‘Lux perpetua’…ceaseless light….
very brief (but hopefully illuminating!) history of oil lamps…
have existed from pre-history to the present.
No one knows with any precision when the first light from an oil source
was used, but from archeological findings, we know that ancient man was using
hollowed out stones, seashells and other natural objects in the Stone Age, 10th
century B.C, filled with animal fats or moss with pine pitch.
biblical times, the use of the oil lamp was widespread, and was a frequently
used metaphor and symbol in many biblical passages. Perhaps not remarkable
given its purpose and necessity in ancient times, the oil lamp played an integrally
important role in the histories and traditions of many faiths and cultures
around the world—and many of these traditions continue to the present day.
first ‘mass produced’ object in human history was probably the oil lamp,
occurring in the times of the ancient Greeks and Romans, between the first and
third centuries A.D. Made from molds, terra cotta clay lamps were commonly
used, burning olive oil or animal fats, with wicks made from twisted woven
cotton or linen. As time passed, the
evolution of the shape of the oil lamp also changed, from bowl-shaped to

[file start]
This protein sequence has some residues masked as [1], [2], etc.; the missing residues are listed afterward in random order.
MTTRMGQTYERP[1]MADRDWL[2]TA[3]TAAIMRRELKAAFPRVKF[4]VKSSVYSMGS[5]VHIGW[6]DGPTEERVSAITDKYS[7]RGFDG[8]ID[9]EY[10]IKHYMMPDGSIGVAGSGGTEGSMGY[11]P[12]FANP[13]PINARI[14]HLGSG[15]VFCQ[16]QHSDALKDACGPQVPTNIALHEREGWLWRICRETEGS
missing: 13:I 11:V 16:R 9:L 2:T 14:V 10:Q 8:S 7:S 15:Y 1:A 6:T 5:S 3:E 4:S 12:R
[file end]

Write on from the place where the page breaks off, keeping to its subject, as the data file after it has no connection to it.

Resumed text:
saucer-shaped, and then from saucer with a nozzle to a closed bowl with spout. Some
lamps held four or more wicks. In
addition to clay, lamps were made from bronze, stone, alabaster and granite,
often with elaborate designs and religious symbols.
centuries of use, the design of the oil lamp did not undergo major change until
the 1700’s, but one historical footnote is of interest…the oil lamp used by
Leonardo da Vinci was invented in
1490. The flame was enclosed in a glass
tube placed inside a water-filled glass globe. Leonardo’s lamp not only burned
more steadily, but also produced better illumination, due the diffusion of the
light by the water.
in the 1700’s, oil lamps became much more efficient when a Swiss chemist, Aime
Argand, invented a lamp using a round burner and circular wick. This design
allowed for a strong draft of air to reach the flame which intensified the
light, and the flame was further enhanced by use of a glass chimney. In the mid-
1800’s paraffin oil or kerosene was introduced, taking the place of whale oil
and vegetable fats, further improving
the quality of the illumination. At the
same time, however, new and giant strides were being made in the search for
better illumination with the introduction of natural gas and the dramatic
arrival of electricity and in 1879, the electric light bulb. The flame of the
intrepid and ancient oil lamp was flickering, but not extinguished, thank
we have gorgeous, ultra pure paraffin oils in gem colors and everlasting fiberglass
wicks and a diversity of lamp designs… but what has not changed is the human
attraction to the flame itself. An oil lamp is a moveable hearth, a spiritual
and religious symbol, and it is there whenever a light is needed—for romance,
for celebration, for
reflection, in memory of, or to light the way in the dark….
was said in ancient times to announce the first hour of evening…"It is lamp
We hope this will become
your evening tradition, as it is ours.